NASSAU, Bahamas – Although normally understated, add Patrick Reed to a growing list of PGA Tour types who see this most recent version of Tiger Woods in a different light. They’ve seen the 14-time major champion struggle with injury and pedestrian play. They’ve seen him look human. They’ve seen how time can rob even the most dynamic athlete of an era.
Reed got an early glimpse of what may await the world this week at the Hero World Challenge on Monday at Albany, a Tiger who is if not completely healthy, at least a full step removed from the MRI machine.
“He looked excited, excited to be playing golf. I was shocked how fluid his swing looked and how far the golf ball was going,” Reed said. “He’s always been a little longer than me, but some of those drives today he got out there.”
That’s been the ongoing narrative since Woods began his slow climb back to competitive relevance. First, Rickie Fowler suggested Tiger was hitting it by him during practice rounds and then accounts surfaced from Woods’ round with President Donald Trump and Dustin Johnson last Friday that he was outpacing the world No. 1 off the tee.
Reed, however, offered a slightly more nuanced, albeit golf geeky, take.
“He was hitting flight-ed, flat cuts, high cuts, low draws, high, just soft draws, moving it both ways with his driver,” Reed said. “If he starts getting command of that and feeling good, we’re going to have some fun.”
Fun can be relative, and it’s safe to say those halcyon days weren’t all that fun for anyone not named Tiger. In his prime, Woods converted 93 percent of his 54-hole leads/co-leads – by comparison Jack Nicklaus converted 60 percent of the time when leading after three rounds – and he’s spent 683 weeks as world No. 1. Everyone else has a combined 384 weeks atop the world ranking since 1997.
But this isn’t that guy. This guy has endured four back procedures and 41 hard years in a relentless pursuit of perfection.
Even Woods acknowledged the miles he’s compiled on his frame when asked on Sunday if he views this most recent comeback any differently than he did all of the others.
“I’m going to be 42 here soon. It’s over-use syndrome,” Woods said. “I’ve been playing tournament golf for 37 years, so I’ve hit a lot of golf balls. There are certain areas of my body that are worn out.”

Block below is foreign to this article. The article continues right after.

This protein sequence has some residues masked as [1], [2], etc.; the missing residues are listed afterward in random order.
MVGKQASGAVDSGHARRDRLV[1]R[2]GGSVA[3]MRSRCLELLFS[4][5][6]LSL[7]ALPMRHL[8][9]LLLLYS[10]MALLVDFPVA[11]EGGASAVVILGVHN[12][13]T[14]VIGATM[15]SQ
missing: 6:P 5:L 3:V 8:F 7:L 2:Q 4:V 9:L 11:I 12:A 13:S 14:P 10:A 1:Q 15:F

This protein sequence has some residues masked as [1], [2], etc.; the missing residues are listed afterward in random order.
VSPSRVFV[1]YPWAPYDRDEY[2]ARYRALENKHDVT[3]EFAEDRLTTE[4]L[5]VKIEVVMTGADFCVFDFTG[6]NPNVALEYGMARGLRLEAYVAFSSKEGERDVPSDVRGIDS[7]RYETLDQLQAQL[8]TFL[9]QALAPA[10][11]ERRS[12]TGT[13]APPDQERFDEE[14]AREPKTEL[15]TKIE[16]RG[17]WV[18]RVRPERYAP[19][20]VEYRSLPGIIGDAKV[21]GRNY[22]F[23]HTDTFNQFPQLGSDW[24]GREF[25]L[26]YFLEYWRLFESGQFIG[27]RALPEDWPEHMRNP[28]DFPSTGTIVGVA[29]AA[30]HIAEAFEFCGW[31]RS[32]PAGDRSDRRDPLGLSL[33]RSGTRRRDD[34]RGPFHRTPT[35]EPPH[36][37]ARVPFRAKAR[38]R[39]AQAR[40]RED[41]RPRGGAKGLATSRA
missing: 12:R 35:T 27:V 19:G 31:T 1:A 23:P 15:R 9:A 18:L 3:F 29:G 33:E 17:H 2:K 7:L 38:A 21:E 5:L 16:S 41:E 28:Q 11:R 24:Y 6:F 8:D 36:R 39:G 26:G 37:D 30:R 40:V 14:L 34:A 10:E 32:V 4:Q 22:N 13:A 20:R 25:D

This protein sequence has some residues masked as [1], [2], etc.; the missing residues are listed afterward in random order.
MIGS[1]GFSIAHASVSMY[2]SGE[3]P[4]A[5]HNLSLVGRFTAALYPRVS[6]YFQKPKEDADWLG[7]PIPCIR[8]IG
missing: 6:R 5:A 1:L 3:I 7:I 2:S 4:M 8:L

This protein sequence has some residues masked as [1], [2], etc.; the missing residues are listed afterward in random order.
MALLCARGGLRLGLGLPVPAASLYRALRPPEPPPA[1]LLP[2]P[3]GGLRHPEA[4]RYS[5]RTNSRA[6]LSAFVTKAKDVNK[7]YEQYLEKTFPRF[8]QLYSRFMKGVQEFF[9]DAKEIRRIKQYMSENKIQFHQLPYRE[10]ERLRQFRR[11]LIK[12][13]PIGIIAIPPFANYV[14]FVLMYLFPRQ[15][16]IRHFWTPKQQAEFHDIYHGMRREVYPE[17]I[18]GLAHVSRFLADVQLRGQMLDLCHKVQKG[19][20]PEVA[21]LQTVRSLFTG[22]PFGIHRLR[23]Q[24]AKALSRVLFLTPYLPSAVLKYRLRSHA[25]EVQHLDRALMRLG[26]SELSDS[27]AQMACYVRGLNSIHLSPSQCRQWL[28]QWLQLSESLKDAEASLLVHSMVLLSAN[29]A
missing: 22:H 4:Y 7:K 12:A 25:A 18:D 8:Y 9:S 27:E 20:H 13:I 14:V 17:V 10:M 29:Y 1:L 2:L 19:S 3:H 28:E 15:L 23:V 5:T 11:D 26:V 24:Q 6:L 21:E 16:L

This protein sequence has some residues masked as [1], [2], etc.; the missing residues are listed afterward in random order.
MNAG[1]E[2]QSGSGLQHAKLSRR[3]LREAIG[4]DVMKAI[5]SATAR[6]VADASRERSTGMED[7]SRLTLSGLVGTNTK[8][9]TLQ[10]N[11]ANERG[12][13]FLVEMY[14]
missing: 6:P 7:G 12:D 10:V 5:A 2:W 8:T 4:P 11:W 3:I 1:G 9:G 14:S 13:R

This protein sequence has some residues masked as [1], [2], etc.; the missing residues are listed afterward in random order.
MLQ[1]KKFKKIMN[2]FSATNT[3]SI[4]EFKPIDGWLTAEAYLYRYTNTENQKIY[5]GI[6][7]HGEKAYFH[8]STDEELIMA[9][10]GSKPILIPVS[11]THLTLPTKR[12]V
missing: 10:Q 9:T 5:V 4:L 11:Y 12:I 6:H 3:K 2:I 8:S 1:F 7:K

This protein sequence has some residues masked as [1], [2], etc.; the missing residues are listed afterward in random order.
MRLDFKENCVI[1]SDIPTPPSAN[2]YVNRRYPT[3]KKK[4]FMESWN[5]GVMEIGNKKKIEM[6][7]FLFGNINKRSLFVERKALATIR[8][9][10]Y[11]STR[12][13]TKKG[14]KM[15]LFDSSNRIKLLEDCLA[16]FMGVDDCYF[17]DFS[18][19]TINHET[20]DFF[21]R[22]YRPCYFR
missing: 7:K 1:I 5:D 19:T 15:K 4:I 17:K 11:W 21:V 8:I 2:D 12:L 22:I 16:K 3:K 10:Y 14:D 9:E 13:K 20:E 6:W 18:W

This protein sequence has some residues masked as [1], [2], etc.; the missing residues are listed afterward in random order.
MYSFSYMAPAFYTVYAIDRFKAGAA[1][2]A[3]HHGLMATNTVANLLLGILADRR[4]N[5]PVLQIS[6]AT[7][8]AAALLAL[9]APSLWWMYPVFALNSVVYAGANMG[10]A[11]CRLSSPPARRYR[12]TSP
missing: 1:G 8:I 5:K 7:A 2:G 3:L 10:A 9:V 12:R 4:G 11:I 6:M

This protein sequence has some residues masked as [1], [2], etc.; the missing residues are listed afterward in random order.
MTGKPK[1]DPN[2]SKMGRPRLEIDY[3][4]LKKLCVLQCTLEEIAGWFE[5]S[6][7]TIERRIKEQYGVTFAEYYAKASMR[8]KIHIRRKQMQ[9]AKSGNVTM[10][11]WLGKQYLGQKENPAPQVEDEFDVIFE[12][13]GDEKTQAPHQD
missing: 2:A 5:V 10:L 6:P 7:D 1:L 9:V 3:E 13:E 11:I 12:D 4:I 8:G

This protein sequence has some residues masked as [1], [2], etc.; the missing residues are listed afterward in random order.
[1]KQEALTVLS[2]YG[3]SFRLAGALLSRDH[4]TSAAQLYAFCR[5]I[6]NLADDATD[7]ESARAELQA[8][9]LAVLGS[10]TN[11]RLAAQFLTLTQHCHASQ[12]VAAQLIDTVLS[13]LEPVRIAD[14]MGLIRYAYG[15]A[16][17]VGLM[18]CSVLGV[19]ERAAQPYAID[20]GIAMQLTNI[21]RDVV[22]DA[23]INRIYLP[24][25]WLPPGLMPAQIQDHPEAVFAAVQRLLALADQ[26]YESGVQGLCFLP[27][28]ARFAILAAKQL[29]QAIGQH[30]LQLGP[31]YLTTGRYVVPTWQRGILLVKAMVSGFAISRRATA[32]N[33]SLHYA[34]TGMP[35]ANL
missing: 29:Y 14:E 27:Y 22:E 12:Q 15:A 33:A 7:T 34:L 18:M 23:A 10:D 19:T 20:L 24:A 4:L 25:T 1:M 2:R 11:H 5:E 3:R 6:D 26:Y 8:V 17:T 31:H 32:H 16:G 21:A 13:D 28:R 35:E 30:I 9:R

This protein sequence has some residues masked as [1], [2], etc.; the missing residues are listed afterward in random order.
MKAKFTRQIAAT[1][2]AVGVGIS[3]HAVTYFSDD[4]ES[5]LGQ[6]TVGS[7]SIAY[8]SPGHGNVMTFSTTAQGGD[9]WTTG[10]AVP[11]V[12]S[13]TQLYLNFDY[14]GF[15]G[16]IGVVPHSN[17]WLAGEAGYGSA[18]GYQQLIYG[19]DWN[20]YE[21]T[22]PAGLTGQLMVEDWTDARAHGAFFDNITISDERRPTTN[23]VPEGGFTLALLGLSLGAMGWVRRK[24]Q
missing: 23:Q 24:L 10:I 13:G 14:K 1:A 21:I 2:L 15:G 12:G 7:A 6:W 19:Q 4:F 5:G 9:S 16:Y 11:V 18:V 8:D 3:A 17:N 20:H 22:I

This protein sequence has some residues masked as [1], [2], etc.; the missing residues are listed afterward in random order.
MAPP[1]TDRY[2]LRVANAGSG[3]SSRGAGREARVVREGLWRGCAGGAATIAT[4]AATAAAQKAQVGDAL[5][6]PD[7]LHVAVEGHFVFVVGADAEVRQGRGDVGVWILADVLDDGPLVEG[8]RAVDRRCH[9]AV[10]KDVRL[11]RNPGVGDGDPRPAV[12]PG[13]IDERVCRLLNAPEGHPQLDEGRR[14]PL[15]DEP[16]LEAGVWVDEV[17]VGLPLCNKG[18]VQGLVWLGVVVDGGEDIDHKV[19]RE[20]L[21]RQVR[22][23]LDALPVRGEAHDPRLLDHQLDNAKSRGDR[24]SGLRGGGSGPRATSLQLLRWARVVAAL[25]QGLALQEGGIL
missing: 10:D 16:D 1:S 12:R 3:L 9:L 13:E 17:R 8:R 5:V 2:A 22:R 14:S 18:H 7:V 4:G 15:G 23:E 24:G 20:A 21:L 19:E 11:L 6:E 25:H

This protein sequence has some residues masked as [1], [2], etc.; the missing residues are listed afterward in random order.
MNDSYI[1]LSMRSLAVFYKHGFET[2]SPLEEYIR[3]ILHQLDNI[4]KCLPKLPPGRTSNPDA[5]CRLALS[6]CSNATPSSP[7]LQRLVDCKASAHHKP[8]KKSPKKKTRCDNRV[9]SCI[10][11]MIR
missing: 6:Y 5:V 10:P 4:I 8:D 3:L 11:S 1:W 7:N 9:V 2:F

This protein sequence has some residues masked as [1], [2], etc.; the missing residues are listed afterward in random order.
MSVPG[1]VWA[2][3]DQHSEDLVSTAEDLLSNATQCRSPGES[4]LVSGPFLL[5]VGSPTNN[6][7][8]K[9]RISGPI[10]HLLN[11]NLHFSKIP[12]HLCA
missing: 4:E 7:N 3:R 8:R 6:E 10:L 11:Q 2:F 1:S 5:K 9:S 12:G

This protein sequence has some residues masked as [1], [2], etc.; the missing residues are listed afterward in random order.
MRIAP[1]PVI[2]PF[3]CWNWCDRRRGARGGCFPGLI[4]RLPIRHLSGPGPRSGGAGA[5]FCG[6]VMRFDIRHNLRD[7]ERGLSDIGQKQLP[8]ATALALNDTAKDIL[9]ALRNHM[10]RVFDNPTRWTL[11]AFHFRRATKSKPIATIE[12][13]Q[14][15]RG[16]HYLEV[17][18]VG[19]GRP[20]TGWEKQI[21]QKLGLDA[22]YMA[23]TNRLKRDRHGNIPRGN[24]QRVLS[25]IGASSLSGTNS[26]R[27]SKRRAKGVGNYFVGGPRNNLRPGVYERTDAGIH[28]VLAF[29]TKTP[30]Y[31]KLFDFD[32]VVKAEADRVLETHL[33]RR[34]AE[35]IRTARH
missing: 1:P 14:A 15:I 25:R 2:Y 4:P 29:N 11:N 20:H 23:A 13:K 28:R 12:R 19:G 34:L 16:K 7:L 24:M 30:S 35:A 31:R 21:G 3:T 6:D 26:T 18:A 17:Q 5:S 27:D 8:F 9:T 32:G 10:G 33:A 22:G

Given that framework, the man Reed, et al. grew up idolizing probably isn’t going to walk to the first tee on Thursday at Albany. But there is another option, as Reed sees it.
“In his prime, not only did he beat people physically with how he played, he destroyed the guys he was playing mentally,” Reed said. “Now, that has gone away. All of us, we got to know Tiger when he was going through these injuries and struggling, health-wise.”
After so many false starts in his career following injury, it’s hard to say this time will be different. From Woods’ perspective, the quality-of-life element of being pain-free is evident. The last two days he’s played relaxed and loose and, yes, even happy.
Combine that with the emerging notion that with his health has come a renewed focus and fitness, and this time legitimate hope seems to be keeping pace with the hype.
But then it was a similar story last year at the Hero World Challenge when Woods found himself poised for another comeback from injury.
Reed was paired with Woods for Round 1 in Albany last December.
“He was just demolishing me and I thought I was playing against 2000 Tiger,” Reed said. “It seemed like he had complete control and then I flipped it and beat him on the back nine and beat him overall for the day by one.”
After finishing 15th at Albany, an 18-man field, Woods would play just three more rounds, two at the Farmers Insurance Open and one at the Dubai Desert Classic, before heading back to his surgeon.
On Sunday, Woods was cautiously optimistic that this most recent return could be successful after so many failures.
“It could be the next step, I just don’t know and that’s tough to live with. It’s been a struggle for years,” Woods said. “To finally come out on the good side of it, it’s exciting. I am stiffer, I’m fused. But I don’t have the pain and if I don’t have the pain life is so much better.”
Perched behind the ninth green at Albany, Reed considered what he’d just seen following his nine-hole practice round with Woods. The man who wears red and black on Sundays to honor Tiger has always considered the timing of his career a bit unfortunate.
Like many in his generation, they just missed the best of Tiger, so any glimmer of hope – like, say, an impressive practice round on a breezy island morning – is a reason to consider what could be.
“With what I saw today, he’ll be rusty no matter who you are, he’ll figure it out at some point and when he does I’ll be waiting,” Reed smiled. “I’d love to be able to turn back time and be able to pop out in ’99 through 2001 Tiger. Growing up watching it, I’d love to be able to actually play against it and compete against it.”
Those of Woods’ generation would probably warn Reed to be careful what you wish for.